Rolling in Ditches with Shamans: Jaime de Angulo and the Professionalization of American Anthropology

Rolling in Ditches with Shamans: Jaime de Angulo and the Professionalization of American Anthropology

Rolling in Ditches with Shamans: Jaime de Angulo and the Professionalization of American Anthropology

Rolling in Ditches with Shamans: Jaime de Angulo and the Professionalization of American Anthropology

Synopsis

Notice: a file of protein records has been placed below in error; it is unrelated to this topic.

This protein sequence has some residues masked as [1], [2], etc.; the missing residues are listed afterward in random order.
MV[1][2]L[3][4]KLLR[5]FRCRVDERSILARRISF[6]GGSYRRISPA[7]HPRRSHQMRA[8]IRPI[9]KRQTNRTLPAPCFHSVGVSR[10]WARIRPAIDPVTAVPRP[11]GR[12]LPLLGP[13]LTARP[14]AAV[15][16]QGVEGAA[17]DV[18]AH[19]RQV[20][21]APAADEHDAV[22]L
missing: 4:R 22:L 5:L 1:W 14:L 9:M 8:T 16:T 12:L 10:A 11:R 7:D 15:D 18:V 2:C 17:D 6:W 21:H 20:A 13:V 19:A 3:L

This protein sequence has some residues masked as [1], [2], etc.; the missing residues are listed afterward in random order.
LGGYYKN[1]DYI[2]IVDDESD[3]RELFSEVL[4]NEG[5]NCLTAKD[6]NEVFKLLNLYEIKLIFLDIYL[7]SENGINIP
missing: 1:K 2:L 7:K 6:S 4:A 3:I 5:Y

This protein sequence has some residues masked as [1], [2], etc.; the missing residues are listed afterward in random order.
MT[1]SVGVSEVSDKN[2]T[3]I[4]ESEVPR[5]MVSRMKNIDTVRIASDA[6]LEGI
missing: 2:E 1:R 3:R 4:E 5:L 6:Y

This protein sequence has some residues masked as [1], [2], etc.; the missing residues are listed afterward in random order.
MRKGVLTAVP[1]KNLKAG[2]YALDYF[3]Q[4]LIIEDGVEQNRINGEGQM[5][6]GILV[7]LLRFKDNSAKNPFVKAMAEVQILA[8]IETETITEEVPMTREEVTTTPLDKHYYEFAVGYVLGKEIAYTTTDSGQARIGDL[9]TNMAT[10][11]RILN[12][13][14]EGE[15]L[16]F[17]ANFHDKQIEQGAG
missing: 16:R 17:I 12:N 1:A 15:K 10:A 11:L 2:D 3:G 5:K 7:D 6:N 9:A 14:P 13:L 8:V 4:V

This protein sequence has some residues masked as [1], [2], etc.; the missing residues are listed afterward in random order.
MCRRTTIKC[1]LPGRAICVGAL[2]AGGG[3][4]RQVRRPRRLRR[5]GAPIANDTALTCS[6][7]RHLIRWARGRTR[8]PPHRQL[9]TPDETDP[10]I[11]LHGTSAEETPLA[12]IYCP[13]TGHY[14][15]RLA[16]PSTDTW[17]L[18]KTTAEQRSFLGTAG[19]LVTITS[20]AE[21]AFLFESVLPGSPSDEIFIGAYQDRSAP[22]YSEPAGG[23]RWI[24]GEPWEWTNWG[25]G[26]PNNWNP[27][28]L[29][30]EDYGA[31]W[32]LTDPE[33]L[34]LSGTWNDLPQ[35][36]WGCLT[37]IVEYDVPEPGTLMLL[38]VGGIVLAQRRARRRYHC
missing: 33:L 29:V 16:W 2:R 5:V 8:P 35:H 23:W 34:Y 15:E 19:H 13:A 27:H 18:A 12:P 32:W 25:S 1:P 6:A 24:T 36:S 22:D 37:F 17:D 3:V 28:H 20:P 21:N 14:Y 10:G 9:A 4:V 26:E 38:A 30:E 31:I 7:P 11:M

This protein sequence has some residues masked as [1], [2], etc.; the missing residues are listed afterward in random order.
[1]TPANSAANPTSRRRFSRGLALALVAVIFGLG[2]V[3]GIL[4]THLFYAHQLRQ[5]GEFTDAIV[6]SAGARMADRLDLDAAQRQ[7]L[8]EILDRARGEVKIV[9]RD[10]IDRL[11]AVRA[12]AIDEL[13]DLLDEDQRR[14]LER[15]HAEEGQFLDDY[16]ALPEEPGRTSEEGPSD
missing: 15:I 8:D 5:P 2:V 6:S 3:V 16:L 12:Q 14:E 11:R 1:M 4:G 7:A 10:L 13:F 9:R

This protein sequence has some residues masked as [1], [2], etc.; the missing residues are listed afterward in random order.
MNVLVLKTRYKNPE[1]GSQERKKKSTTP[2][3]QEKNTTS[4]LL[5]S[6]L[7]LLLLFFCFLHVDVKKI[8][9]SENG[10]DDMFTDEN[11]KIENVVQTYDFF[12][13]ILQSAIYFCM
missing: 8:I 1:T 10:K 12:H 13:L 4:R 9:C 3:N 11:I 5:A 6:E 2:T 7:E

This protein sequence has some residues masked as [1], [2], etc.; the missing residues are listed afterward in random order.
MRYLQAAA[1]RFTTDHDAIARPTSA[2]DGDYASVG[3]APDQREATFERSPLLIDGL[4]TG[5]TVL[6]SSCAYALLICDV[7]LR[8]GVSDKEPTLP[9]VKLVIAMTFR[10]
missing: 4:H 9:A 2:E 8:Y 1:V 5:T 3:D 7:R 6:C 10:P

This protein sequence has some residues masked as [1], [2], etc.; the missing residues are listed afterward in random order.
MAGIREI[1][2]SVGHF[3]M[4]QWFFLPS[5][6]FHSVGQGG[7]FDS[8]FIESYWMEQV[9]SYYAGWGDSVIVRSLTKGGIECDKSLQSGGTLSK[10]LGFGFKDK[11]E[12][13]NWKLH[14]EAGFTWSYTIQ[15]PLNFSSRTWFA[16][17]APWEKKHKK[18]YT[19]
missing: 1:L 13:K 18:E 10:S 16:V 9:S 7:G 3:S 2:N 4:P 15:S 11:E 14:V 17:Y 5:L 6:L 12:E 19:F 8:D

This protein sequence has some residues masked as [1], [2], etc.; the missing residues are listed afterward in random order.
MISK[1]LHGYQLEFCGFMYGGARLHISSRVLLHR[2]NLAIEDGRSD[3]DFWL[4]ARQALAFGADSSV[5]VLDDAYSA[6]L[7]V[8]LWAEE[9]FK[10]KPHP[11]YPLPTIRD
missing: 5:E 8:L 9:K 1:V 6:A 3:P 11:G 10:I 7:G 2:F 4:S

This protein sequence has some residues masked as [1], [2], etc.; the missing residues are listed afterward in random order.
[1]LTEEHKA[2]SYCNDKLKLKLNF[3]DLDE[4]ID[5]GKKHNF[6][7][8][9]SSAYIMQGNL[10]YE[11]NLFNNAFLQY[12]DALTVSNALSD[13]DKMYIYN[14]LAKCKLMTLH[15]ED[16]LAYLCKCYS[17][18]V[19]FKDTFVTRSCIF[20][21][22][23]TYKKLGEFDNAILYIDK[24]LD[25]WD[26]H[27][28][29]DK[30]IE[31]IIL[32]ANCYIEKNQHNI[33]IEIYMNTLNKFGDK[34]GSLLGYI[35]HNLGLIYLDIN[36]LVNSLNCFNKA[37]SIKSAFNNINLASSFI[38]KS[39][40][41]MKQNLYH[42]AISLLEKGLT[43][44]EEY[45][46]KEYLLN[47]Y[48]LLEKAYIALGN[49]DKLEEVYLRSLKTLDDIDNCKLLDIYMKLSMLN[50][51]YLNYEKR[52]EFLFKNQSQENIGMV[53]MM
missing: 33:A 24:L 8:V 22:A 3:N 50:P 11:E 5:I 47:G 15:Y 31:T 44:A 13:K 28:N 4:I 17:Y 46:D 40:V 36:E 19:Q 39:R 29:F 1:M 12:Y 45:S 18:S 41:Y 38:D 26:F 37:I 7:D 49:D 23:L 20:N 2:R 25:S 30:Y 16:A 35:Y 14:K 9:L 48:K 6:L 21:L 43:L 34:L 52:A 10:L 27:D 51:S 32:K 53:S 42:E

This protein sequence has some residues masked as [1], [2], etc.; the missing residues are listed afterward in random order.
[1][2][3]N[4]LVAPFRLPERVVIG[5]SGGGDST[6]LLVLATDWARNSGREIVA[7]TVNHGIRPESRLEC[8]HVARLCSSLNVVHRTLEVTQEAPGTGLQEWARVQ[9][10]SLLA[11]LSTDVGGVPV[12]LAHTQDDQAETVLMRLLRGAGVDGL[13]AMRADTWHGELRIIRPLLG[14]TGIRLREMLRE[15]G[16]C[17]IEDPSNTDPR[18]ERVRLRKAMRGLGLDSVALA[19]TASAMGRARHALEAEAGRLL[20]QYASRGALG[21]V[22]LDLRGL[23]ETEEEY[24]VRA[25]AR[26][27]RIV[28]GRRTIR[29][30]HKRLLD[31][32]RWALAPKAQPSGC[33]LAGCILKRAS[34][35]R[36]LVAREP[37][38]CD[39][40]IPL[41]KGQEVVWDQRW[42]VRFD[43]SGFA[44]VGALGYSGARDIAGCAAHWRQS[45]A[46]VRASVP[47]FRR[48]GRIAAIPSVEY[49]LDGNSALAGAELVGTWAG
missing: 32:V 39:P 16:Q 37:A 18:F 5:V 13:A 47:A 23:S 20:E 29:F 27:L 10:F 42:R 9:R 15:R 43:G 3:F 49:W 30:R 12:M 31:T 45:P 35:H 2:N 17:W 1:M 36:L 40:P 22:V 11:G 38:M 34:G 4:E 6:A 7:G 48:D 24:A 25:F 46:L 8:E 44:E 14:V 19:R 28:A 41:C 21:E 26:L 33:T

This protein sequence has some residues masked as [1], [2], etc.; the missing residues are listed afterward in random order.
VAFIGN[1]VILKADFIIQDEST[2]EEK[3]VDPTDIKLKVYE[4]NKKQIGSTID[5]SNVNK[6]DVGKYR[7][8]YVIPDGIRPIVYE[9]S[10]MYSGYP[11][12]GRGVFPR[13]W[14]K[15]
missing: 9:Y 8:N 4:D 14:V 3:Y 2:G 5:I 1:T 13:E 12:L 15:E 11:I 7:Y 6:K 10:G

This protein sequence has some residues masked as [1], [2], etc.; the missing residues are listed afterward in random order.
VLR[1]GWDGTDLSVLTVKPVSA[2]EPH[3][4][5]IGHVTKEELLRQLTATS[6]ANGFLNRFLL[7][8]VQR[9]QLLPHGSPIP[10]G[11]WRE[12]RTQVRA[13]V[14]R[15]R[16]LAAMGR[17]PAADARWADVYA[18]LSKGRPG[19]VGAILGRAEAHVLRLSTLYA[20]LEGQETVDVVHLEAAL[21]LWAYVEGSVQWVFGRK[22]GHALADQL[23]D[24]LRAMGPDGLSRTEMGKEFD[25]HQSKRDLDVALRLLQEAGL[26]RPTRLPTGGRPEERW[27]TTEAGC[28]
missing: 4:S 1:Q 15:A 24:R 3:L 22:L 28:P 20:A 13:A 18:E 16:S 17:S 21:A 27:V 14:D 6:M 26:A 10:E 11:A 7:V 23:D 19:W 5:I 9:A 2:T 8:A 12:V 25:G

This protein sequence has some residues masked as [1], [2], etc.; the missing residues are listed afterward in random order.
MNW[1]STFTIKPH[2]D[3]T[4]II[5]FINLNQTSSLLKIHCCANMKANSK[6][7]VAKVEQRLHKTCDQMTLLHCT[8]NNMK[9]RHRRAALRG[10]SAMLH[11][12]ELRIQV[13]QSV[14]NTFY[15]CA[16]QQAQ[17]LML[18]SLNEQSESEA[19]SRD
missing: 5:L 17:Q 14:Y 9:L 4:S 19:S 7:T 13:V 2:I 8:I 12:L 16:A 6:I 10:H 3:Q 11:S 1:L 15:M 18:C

Rolling in Ditches with Shamans charts American anthropology in the 1920s through the life and work of one of the amateur scholars of the time, Jaime de Angulo (1887–1950). Although he earned a medical degree, de Angulo chose to live on an isolated ranch in Big Sur, California, where he participated fully in the lives of the people who were his ethnographic informants. The period of his most extensive research coincides almost perfectly with the professionalization of anthropology, and de Angulo provides a link between those who are generally recognized as the most important figures of the day: Franz Boas, Alfred Kroeber, and Edward Sapir. The fields of salvage ethnography and linguistics, which Boas emphasized, were aimed at recording the culture, language, and myths of the Native groups before they became completely acculturated. In keeping with these dictates, de Angulo recorded data from thirty groups, mostly in California, which otherwise might have been lost. In an unusual move for that time, he also wrote fiction and poetry describing the modern lives of the people he studied, something of little interest to Boas but of great interest today. His most enduring work is Indian Tales, a fictional synthesis of myths learned from various California Indians. De Angulo's range of interests, originality, and expertise exemplified the curiosity and brilliance of those who pioneered American anthropology at this time.
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